Spleen cell proliferation assays

K. Weber kweber at efn.org
Tue Mar 17 15:01:00 EST 1998

On 12 Mar 1998, J.S Good wrote:

> Do you have any experience with or knowledge of assays of proliferation
> which are based on incorporation of BrdU detected by ELISA as opposed to
> assays based of tritiated thymidine? For example, the kit available from
> Boehringer Mannheim.
> Any info welcome!
I am a lay-person involved in the patient community for Myalgic
Encephelopathy.  We have had deaths from  ruptured spleens, and a large
number of people with very enlarged spleens.  I understand that these
problems are rare in the general population, but wonder how spleen-cell
proliferation is generated.  0If you are not familiar enough with M.E.
perhaps you could talk about how this occurs in sicklemia or sickle-cell
anemia.  M.E. is so complex that sometimes we need to ask questions that
are shots in the dark.  We think that people of color tend to be more ill
than white people.  In a preliminary CDC study, they were twice as sick as
white people.  It is my personal belief that hypoxia, available from a
wide range of etiologies is what may trigger or be n important trigger of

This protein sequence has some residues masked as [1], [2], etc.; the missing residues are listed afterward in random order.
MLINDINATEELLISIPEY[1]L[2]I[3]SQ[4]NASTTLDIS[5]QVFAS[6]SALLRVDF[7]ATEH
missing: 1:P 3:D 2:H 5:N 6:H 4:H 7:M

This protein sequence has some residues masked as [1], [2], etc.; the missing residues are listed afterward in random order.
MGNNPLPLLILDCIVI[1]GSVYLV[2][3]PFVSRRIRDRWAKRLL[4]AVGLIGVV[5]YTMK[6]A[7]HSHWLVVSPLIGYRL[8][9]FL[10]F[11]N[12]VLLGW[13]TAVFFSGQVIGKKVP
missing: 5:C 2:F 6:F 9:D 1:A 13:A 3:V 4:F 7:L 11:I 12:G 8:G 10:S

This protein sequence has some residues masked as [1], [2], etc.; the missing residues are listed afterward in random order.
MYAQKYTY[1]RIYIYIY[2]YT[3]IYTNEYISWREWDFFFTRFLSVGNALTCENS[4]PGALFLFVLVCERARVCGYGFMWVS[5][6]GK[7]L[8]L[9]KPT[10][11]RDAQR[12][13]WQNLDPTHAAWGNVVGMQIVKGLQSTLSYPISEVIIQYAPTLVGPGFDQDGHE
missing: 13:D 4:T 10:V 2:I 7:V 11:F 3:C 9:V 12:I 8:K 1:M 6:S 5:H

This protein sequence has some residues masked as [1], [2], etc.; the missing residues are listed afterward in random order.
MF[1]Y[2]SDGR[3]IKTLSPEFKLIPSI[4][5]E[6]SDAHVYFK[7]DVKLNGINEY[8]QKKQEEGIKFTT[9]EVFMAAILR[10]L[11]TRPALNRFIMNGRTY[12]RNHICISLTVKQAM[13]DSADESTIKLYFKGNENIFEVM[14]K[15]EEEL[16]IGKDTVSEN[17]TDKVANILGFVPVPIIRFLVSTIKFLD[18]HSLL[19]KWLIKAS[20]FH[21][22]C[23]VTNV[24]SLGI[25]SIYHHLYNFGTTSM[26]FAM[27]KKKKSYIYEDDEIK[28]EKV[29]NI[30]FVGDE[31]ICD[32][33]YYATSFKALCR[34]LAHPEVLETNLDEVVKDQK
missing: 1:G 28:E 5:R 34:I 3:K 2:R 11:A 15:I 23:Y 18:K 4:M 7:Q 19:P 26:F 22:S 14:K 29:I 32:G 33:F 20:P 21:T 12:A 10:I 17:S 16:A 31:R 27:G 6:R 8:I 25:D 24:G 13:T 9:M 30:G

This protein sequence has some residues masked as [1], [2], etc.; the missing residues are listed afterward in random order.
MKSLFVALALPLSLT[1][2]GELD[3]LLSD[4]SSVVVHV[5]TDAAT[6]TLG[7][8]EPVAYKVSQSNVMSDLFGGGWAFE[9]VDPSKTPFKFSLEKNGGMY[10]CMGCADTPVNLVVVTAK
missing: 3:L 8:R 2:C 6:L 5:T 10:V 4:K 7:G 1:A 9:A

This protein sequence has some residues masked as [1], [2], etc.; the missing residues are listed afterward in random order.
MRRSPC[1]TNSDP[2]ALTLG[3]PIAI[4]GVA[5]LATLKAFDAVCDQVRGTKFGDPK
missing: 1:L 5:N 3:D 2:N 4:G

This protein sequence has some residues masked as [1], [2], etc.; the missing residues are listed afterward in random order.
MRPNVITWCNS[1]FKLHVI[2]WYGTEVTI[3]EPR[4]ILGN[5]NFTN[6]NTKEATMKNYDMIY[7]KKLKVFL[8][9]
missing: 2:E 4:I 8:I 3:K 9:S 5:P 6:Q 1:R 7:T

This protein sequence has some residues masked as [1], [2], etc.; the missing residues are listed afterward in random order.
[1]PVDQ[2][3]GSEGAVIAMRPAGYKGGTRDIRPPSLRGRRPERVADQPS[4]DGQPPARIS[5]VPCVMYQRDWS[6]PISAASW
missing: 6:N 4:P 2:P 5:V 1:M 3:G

M.E.  The simple hypoxia available for infections from poor lung
function, etc. can be complicated by malformed hemoglobin cells.  There
are a number of types of malformation in M.E.  Some of these are caused by
abnormalities of nitrogen in the blood-- either high or low in M.E.  It
would seem to be me possible for there to be some link here.  Sever anemia
with cupaform hemoglobin cells and abnormalities in red and white cell
ratios are no more than rare in CFS.  At the time that I had a very
massive thrombosis in my legs, I had three times the number of red cells
as white cells, while actually anemic.  I know of other cases of this
type, and of clusters of this type of blood deformity in the young and
middle aged.  

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